Apple credits Kenneth Kocienda Scott Herz, Richard Williamson, Gregory Novick, Virgil King, Chris Blumenberg, Marcel Van Os, Bas Ording, Scott Forstall, Imran Chaudhri, Greg Christie and Stephen Lemay as the inventors of Granted Patent 7,694,231, originally filed in Q3 2006.
Apple Granted Patent: Video Encoding in iChat
Apple's Abstract: Some embodiments provide an architecture for establishing multi-participant video conferences. This architecture has a central distributor that receives video images from two or more participants. From the received images, the central distributor generates composite images that the central distributor transmits back to the participants. Each composite image includes a set of sub images, where each sub image belongs to one participant. In some embodiments, the central distributor saves network bandwidth by removing each particular participant's image from the composite image that the central distributor sends to the particular participant. In some embodiments, images received from each participant are arranged in the composite in a non-interleaved manner. For instance, in some embodiments, the composite image includes at most one sub-image for each participant, and no two sub-images are interleaved.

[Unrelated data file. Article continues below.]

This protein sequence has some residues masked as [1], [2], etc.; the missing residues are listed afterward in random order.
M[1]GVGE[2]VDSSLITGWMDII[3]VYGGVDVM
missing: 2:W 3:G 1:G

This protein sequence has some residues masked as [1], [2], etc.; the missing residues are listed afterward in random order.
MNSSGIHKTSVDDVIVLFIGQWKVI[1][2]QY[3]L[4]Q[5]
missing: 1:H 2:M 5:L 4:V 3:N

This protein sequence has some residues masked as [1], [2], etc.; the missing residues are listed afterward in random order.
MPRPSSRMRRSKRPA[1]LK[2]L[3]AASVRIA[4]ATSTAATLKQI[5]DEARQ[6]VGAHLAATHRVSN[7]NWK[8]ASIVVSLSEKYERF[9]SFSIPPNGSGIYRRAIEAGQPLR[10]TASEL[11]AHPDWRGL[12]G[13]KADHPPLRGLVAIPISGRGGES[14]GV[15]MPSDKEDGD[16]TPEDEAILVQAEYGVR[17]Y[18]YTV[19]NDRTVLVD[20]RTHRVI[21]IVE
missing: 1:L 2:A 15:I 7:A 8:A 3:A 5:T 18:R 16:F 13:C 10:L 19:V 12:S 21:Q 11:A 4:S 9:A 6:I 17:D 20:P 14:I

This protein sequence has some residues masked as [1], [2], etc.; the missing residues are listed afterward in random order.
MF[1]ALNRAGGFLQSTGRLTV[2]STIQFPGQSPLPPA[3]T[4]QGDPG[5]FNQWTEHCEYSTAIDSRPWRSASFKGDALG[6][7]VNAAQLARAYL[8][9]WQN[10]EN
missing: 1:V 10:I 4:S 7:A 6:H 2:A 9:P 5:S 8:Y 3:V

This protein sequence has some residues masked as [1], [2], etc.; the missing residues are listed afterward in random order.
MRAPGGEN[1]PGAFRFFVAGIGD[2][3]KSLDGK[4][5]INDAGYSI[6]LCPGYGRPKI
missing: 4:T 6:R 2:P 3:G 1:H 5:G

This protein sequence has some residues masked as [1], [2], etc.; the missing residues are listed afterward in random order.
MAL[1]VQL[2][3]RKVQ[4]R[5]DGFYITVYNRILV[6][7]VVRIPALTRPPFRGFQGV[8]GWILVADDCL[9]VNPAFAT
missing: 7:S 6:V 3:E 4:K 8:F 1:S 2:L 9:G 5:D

Apple's patent FIG. 4 illustrates an example display for the case of four participants in a video conference. As shown in FIG. 4, the images 405-415 of the three other participants are displayed horizontally on the participant's computer display 400.
Apple Granted Patent: iDVD
Today, many consumers use DVD authoring tools to prepare DVD presentations and to burn these presentations on DVD's, which they can then distribute. An important feature of DVD presentations is the creation of menus and sub-menus that contain scene selections. The creation of such menus and sub-menus is often time consuming. For instance, to create scene selections, the user typically manually specifies one or more sub-menus for the scene selections, and then manually associates each scene selection link in the specified menus to a video clip. Therefore, there is a need in the art for an application that automatically produces menus and specifies scene selections for DVD's. More generally, there is a need for a method that can take marked-up multi-image content from an editing application and produce portions of a marked-up packaged presentation on a DVD.
Apple's patented solution is iDVD
Apple's patent FIG. 2 illustrate a graphical user interface of a video editing application used for creating and editing chapter markers. Apple's patent FIG. 4 illustrates a menu generated in a DVD application based on multi-image content transferred from the video editing application.